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Published in the Law Journal
Every professional-services firm needs to steer between feast and famine, earning fees today versus finding new clients for tomorrow. But you don't have to drown in paper or Powerpoint to do it. Jo Oliver develops a single-sheet solution.
Consider the words of two consultancy leaders:
- The founder of a new London-based marketing firm: 'We had a stonking spring and summer last year. All of us were flat out. Then suddenly we found the work dried up in winter, and I'm having to refocus us all on getting our pipeline of future work filled up again.'
- A central manager in a global consultancy: 'I've trimmed down the monthly reports to partners from 50 slides - mostly spreadsheets - to 20. But it's still far too unwieldy. We need some simple means of spotting trouble early, so we can do something about it before it hits.'
The problem both are describing is familiar to any professional. It's one of balancing a firm's resources between farming and hunting - between delivering chargeable work, and looking for new sources of fees.
At bottom, the balance can be defined most easily as a ratio: the percentage of total revenue spent on all forms of business development at any given time. That includes not only obvious marketing activities like mailshots, brochures and client seminars, but also preparing conference speeches, rehearsing for beauty parades and spending unpaid time with clients and potential clients.
A firm aims to spend 20 per cent of its fees on developing new business. Divergence first appears in April as consultants spend more time pursuing new leads. That's bound to cut into earning capacity and, left unchecked, may threaten margins and cashflow. In July, management clamps down to get the firm back on track. It is of course a matter for the firm's leaders to assess what is the right percentage of revenue to spend on sales and marketing activity.
But for any one firm at any given stage of its development and in any particular marketplace, you'd expect the ratio to stay fairly flat over time. Other things being equal, if the percentage going to business development rises, you can expect margin and cashflow problems within a few months as staff do fewer chargeable hours. If the percentage sags, you can expect your pipeline and eventually your fees to follow it down as the flow of work dries up.
A firm chasing market share might want to set a high figure, so as to maximise growth; that's fine, as long as the firm also gives thought to recruiting people to handle the work when it arrives. A firm dominant in a market might want to set a low figure, at least in that market, so as to maximise returns; that's fine, too, as long as the firm keeps a weather eye open for rivals threatening its dominance.
The point is that a graph of the ratio over time becomes a highly visible lead indicator of trouble. Moreover, variations in the ratio between one office and another, one region or country and another, one team and another, serve to provoke useful questions. Why is office A getting fewer bangs for its development bucks than office B? What is partner X doing different from partner Y that is allowing him or her to convert more leads into work for the same cost?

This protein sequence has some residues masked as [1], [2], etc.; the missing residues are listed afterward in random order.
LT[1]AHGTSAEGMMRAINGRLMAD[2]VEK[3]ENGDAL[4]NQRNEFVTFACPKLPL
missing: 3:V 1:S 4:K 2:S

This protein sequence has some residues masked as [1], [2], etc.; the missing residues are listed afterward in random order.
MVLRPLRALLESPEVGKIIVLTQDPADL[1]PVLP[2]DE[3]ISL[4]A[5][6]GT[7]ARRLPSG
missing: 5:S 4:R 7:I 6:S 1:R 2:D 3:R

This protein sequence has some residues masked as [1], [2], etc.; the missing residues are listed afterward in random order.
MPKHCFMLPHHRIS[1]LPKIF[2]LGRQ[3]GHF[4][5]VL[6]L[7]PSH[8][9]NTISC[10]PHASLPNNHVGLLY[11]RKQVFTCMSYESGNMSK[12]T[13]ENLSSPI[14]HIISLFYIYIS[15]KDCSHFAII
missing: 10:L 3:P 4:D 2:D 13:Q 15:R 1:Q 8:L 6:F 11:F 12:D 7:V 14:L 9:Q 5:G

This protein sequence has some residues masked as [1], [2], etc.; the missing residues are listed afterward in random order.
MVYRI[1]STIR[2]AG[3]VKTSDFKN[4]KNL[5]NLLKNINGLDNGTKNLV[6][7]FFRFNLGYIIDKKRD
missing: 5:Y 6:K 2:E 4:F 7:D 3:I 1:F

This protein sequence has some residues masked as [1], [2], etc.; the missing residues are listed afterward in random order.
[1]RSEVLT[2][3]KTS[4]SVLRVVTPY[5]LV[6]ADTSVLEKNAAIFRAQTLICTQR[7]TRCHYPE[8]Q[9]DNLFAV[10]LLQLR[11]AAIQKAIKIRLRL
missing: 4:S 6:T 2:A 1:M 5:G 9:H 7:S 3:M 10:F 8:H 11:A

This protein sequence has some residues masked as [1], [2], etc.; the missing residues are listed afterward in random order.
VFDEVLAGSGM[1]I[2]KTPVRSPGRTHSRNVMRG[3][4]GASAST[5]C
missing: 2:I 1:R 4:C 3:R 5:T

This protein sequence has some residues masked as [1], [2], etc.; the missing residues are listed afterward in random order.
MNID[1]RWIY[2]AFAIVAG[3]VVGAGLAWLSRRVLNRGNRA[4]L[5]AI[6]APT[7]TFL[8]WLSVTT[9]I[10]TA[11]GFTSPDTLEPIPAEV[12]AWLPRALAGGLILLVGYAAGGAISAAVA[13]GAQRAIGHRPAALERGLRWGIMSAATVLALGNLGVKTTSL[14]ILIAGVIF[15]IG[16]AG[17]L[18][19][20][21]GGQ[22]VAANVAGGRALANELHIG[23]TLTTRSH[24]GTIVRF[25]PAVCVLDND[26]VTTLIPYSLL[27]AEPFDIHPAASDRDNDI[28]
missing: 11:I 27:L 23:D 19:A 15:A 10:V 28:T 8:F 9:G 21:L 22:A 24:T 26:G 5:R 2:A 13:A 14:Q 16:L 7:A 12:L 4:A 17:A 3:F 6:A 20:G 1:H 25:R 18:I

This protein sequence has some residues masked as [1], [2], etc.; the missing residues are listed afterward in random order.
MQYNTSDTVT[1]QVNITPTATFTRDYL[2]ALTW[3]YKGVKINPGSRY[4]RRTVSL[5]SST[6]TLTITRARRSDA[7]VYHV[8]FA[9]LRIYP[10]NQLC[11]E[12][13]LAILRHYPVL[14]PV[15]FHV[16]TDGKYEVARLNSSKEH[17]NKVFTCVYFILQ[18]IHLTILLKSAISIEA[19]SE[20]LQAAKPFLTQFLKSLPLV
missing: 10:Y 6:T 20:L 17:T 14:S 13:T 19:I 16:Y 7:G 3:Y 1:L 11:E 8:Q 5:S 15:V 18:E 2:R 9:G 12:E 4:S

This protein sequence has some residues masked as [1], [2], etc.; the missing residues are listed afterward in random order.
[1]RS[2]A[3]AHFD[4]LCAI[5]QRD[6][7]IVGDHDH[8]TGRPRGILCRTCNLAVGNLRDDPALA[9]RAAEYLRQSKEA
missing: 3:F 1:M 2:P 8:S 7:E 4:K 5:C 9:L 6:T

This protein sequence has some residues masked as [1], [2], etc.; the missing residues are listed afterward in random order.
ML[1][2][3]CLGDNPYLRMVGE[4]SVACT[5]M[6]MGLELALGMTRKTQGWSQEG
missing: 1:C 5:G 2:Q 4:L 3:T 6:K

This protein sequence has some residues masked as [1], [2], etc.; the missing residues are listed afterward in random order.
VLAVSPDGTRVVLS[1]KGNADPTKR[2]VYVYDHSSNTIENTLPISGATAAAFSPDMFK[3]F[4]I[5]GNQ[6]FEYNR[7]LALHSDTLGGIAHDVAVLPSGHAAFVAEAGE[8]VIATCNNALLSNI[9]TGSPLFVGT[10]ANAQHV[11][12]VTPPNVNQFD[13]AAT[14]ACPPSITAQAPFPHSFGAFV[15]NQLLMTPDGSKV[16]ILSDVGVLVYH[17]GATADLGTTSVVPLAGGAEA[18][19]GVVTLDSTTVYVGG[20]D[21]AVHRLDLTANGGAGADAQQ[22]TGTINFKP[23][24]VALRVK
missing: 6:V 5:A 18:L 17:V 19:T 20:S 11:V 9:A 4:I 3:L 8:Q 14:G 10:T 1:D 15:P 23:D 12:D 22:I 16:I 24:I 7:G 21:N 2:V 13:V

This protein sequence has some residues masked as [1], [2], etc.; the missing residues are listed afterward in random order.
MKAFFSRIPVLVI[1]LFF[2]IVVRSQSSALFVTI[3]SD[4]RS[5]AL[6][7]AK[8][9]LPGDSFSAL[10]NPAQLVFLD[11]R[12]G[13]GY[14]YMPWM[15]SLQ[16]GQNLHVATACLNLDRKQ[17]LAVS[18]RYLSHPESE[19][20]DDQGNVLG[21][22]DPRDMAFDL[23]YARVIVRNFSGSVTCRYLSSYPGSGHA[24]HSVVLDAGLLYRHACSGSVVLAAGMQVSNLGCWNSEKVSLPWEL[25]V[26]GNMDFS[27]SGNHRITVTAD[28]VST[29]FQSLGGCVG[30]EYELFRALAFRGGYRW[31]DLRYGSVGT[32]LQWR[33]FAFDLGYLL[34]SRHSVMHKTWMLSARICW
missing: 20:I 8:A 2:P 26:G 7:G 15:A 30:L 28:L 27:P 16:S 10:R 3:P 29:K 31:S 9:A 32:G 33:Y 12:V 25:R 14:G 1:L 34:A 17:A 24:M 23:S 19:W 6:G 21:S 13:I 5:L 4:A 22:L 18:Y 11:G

So far, so visible and so helpful. But one other element may add significant extra value: a line, overlaid on the same graph, to show the firm's growth.
What sort of growth to measure depends on the firm, its state of health, its marketplace, and the strategic aims of its leaders. It could be the total amount of fees, or the rate of change in fees. It could be market share, or profits, or the rate of change in either. The point, though, is to allow senior managers to assess over time the relationship between business development, chargeable work and success.
A profit line (right-hand scale) makes evident the lagging effect of changes in business development. At first, past work keeps profits rising despite marketing soaking up more consultant time from April. But profits fall sharply in June and don't turn up until November - three months after management restrains spending.
Managers can then make reliable investment decisions which take account of both the size and speed of the likely returns.
Depending on the size and talkativeness of the market, a lift in business development investment might be followed quite quickly by a surge in fees. The NHS, for instance, talks to itself a lot; so a health consultancy might be able to improve its profile and its fees quite fast. But a consultancy aiming at a more fragmented market - engineering businesses across Europe, say - might find the payback takes longer.
Either way, consistent analysis of this kind will over time allow leaders to make more accurate decisions, and to fix problems early and with confidence. The same model can of course be used at any appropriate level of detail. An EMEA-level management team might need to drill down only as far as a single country. A national team might want to check office-by-office or even individual performance.
The simplicity of the model should deliver two other bottom-line benefits as well. A significant cut in the staff time required to prepare for management meetings. And meetings which spend less time assimilating data and more time debating action.
As US President Herbert Hoover put it in 1958: 'Wisdom consists not so much in knowing what to do ultimately, as in knowing what to do next.'
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